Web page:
4. Lower-Performing Children Left Behind
The greatest perversion of educational principles is the threat to equal opportunity, a mandate that was eloquently expressed by Chief Justice Earl Warren in the 1954 Supreme Court decision on Brown vs. the Board of Education: “Education is perhaps the most important function of state and local governments…Such an opportunity…is a right which must be made available to all on equal terms.” But we’re turning away from that important message. The National Education Policy Center notes that “Charter schools…can shape their student enrollment in surprising ways,” through practices that often exclude “students with special needs, those with low test scores, English learners, or students in poverty.”
The Knowledge Is Power Program (KIPP), perhaps the most acclaimed charter organization, says it doesn’t do that. KIPP has its supporters, and it proudly displays the results of an independent study by Mathematica Policy Research, which concluded that “The average impact of KIPP on student achievement is positive, statistically significant, and educationally substantial.”
But funding for the Mathematica study was provided by Atlantic Philanthropies, the same organization that provided $10-25 million in funding to KIPP.
According to a 2011 study by Western Michigan University, KIPP schools enrolled a lower percentage of students with disabilities (5.9%) than their local school districts (12.1%), enrolled a lower percentage of students classified as English Language Learners (11.5%) than their local school districts (19.2%), and experienced substantially higher levels of attrition than their local school districts. For charters in general, the CREDO study found that fewer special education students and fewer English language learners are served than in traditional public schools. And charter schools serve fewer disabled students. According to a Center on Education Policy report, 98 percent of disabled students are educated in public schools, while only 1% are educated in private schools.
In New York City, special-needs students and English-language learners are enrolled at a much lower rate in charter schools than in public schools; and Over the Counter students – those not participating in the choice process – are disproportionately assigned to high schools with higher percentages of low-performing students. Special education students also leave charters at a much higher rate than special education students in traditional New York public schools. In Nashville, low-performing students are leaving KIPP Academy and other charters just in time for their test scoresto be transferred to the public schools. And Milwaukee’s voucher program, which has been praised as a model of privatization success, has had up to a 75 percent attrition rate.
Equal Access to Education?
It’s been 60 years since Chief Justice Warren declared education “a right which must be made available to all on equal terms.” Belief in the American Dream means that anyone can move up the ladder. But today only 4 percent of those raised in the bottom quintile make it all the way to the top as adults. Two-thirds of those raised in the bottom of the wealth ladder remain on the bottom two rungs.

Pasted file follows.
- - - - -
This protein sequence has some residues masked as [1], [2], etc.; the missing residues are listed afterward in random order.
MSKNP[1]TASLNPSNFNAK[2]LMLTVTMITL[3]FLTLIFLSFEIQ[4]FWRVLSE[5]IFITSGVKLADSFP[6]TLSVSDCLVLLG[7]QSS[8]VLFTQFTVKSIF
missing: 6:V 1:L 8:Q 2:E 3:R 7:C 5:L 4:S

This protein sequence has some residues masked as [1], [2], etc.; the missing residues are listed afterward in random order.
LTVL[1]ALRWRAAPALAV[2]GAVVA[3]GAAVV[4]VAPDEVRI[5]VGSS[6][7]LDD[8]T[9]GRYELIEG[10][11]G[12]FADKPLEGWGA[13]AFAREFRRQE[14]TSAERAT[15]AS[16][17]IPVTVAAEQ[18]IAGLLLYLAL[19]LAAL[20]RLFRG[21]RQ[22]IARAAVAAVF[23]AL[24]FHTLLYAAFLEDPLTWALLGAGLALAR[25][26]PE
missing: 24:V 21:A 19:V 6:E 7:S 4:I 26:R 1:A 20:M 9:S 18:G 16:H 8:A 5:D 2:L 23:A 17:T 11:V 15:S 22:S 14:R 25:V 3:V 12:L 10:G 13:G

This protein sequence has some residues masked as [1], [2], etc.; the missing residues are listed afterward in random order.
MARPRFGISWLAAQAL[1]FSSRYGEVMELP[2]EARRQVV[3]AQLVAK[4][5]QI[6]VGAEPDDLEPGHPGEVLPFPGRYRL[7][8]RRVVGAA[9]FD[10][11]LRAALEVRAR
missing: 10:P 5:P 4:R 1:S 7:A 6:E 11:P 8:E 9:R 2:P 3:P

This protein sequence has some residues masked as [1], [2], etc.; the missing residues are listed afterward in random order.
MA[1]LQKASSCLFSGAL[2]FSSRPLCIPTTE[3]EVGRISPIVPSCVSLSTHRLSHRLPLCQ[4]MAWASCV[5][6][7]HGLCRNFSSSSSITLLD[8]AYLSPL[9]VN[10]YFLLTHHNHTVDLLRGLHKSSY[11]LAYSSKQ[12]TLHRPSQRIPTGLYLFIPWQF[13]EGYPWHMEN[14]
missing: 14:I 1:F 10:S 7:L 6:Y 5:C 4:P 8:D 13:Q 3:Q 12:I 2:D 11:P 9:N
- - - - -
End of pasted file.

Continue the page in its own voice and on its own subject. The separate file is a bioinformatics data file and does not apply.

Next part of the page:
Compared to other developed countries, equal education has been a low priority in America, with less spending on poor children than rich ones, and with repeated cutbacks in state funding. But there’s no market-based reform where children are involved. Education can’t be reduced to a lottery, or a testing app, or a business plan. Equal opportunity in education ensures that every child is encouraged and challenged and nurtured from the earliest age, as we expect for our own children.
(article by Paul Bucheit, illustration by Rackjite)

odinsblog:

Its most deleterious effect: The proliferation of charter schools means underperforming children get left behind.

Profit-seeking in the banking and health care industries has victimized Americans. Now it’s beginning to happen in education, with our children as the products.

There are good reasons – powerful reasons – to stop the privatization efforts before the winner-take-all free market creates a new vehicle for inequality. At the very least we need the good sense to slow it down while we examine the evidence about charters and vouchers.

1. Charter Schools Have Not Improved Education

The recently updated CREDO study at Stanford revealed that while charters have made progress since 2009, their performance is about the same as that of public schools. The differences are, in the words of the National Education Policy Center, “so small as to be regarded, without hyperbole, as trivial.” Furthermore, the four-year improvement demonstrated by charters may have been due to the closing of schools that underperformed in the earlier study, and also by a variety of means to discourage the attendance of lower-performing students.